Economist Tehran correspondent De Bellaigue (Rebel Land: Unraveling the Riddle of History in a Turkish Town, 2010, etc.) uses plenty of local insight to provide general readers with an intriguing combination of biography, history and strategic study.
Muhammad Mossadegh's influence still lives in the imagination of Iranians. His family estate is a place of pilgrimage, even while the Ayatollahs denounce him as a British agent. The author dissolves the black and white of this posturing into more ambiguous grays, portraying Mossadegh as a constitutionalist attempting to combine the movements of democrats and the Islamic faithful who, known for nationalizing the country's oil, also introduced wide-ranging reforms of property ownership, education and women's rights, many of which were later repealed. Months before the 1953 coup, Mossadegh failed to recognize the agreement offered to him. De Bellaigue portrays the young Shah as a fearful, vacillating leader who frequently undercut his own supporters, thereby providing opportunities to opponents like Mossadegh. The author also examines the profound rift between America and Britain, with the latter, particularly under Churchill, stubbornly reluctant to make concessions on oil even as its position was undermined by American profit-sharing agreements with other producers. Ultimately, Cold War politics brought the two countries together. De Bellaigue's history brings together elements of miscomprehension, accident, chance, surprise, mistaken loyalties and revenge-driven shifts in political alliances. In exploring the story of Mossadegh and his family, the author also shows how Iran, because of its oil, became a pawn in the Anglo-Russian rivalry.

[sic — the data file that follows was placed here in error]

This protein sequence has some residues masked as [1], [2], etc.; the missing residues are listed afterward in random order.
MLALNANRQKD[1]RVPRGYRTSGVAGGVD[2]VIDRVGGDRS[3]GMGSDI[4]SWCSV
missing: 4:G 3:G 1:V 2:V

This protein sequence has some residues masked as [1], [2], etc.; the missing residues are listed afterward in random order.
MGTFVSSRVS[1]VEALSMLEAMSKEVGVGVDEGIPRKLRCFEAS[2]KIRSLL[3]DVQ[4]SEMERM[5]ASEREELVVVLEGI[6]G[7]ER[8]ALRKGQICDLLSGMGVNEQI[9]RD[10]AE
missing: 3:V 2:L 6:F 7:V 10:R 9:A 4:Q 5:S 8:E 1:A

A pleasing combination of intriguing local color and cultural and historical depth.